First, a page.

"I just took them all as learning experiences," he added. "I think it toughened me up. I'm a believer that there's a reason for everything."

Ethics, work and family

Connie and Jim Alderson. (Photo: Lynon Lohof)
Connie and Jim Alderson.

People who know Alderson and the case well also emphasize his whole-hearted commitment to ethics, as well as his dedication to work and his family.

Dan Weinberg, who represents Whitefish in the Montana Legislature, said Alderson was simply "committed to the principles of employers doing the right thing by their employees. He has a sense of social responsibility."

Weinberg and Alderson have been friends for about five years.

"Jim is very open and straightforward and easy to talk with," Weinberg said. "It becomes immediately evident he takes three things very seriously: his commitment to justice, his family and golf."

Leif Erickson, a retired federal judge, first got to know Jim and Connie in the mid-1970s, when the two men were working in Whitefish. Erickson happened to be serving on the board of directors of the hospital when Jim was fired, and though he doesn't recall any inkling that Quorum was operating illegally, he did question Quorum's explanation that Alderson was fired because he didn't understand the concepts of the work.

"Privately, I thought, 'I really don't believe that,'" Erickson said.

"Alderson's story is noteworthy," Erickson said, "because it highlights how important it is to act if something is wrong."

"Quorum and HCA were apparently doing the same thing in hospitals around the country," Erickson said. "Jim stepped forward. But how many other people in Jim's position were allowing two sets of books?"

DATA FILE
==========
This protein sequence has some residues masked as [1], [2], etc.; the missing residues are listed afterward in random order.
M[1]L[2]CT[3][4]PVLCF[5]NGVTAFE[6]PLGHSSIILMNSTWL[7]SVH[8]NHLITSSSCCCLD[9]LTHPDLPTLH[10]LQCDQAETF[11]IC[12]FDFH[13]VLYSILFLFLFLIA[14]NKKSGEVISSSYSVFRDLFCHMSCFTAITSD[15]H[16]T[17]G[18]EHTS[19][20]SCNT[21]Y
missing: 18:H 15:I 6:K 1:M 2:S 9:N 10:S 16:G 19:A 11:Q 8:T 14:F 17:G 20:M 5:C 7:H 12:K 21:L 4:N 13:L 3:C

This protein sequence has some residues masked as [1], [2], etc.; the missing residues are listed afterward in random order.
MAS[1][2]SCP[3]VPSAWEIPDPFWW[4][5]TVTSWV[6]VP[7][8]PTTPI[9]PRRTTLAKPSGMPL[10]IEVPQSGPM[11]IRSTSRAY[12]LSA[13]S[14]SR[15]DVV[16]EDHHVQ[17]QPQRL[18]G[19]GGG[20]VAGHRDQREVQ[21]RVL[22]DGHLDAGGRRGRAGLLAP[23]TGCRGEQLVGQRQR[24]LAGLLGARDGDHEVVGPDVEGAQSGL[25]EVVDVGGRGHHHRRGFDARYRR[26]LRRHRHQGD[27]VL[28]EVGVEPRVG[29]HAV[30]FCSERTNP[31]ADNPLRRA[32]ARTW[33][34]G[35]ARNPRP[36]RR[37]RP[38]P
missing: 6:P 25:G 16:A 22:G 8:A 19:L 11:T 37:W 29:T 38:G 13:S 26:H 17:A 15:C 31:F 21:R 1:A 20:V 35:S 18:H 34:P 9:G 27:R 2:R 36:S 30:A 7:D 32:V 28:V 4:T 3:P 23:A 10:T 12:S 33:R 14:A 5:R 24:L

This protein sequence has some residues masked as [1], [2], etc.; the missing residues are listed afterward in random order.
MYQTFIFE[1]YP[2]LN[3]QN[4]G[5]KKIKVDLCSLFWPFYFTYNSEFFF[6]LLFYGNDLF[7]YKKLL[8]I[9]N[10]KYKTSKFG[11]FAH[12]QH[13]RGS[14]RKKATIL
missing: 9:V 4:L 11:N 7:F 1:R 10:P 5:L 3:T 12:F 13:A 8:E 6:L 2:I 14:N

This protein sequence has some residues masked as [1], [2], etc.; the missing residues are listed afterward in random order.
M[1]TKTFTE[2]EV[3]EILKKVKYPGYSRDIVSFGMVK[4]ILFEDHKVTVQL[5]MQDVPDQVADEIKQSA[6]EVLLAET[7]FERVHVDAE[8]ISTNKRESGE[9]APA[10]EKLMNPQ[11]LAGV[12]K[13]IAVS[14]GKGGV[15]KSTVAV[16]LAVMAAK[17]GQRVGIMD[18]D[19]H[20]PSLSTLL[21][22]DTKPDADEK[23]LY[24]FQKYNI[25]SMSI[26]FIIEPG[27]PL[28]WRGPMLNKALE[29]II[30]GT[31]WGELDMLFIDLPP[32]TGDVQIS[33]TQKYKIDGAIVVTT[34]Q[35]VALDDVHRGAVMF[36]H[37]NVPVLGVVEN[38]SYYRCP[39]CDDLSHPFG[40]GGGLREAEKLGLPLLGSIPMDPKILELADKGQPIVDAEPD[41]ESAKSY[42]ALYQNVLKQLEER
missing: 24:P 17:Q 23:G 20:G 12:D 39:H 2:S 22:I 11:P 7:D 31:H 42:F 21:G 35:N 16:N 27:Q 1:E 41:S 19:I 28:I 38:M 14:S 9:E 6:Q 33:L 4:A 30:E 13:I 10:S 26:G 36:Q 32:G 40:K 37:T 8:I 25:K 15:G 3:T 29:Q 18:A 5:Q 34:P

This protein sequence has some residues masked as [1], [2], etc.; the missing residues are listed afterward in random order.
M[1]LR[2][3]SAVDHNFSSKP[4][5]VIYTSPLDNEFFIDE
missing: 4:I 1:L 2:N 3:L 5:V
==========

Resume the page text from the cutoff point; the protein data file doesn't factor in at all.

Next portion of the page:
As Alderson details how life changed for his family after he was fired, it's easy to be struck by how unfairly he was treated. But Alderson doesn't dwell on that point. For him, his story is proof that one person can bring about change through persistence and hard work, and that those qualities are of utmost importance.

Giving back

The Aldersons now split their time between La Quinta, Calif., near Palm Springs, and Whitefish, where they spend five months each year.

Smiling at his grandsons, Alderson says he feels at peace with the case, even with all the sacrifices it brought on.

"I have no bitterness," he said. "I don't harbor ill-will."

Instead, he's amazed that his side actually won. He said the money is phenomenal too, and he's proud of the things his family has done with the settlement, including charitable contributions to the MSU College of Business and a new aquatics center in Whitefish.

At Montana State, the Alderson Program in Entrepreneurship, which has been ranked among the top 10 in the nation by Entrepreneur Magazine, has had a tremendous impact on students' educational opportunities, according to Richard Semenik, dean of the College of Business. "Jim and Connie's gift offers the only entrepreneurship curriculum in the state for university students," he said. "For those students with the fire in their bellies to someday run their own businesses, the Alderson Program offers the chance to develop key skills."

This spring Alderson received an honorary doctorate from Montana State University for his contributions to his university, his state and his country.

Alderson is also heartened by the positive results he sees in the healthcare industry. Because HCA used to require a showing of net income for the administrator to collect a bonus, Alderson thinks that many honest people were motivated to cheat. That has all changed, he said.

Even more gratifying to Alderson are estimates that Medicare spending costs have been drastically reduced since his case exposed a fraudulent practice.

"It feels good to have been a big part of this change," Alderson said simply. "At the end of the day, this just seemed so wrong."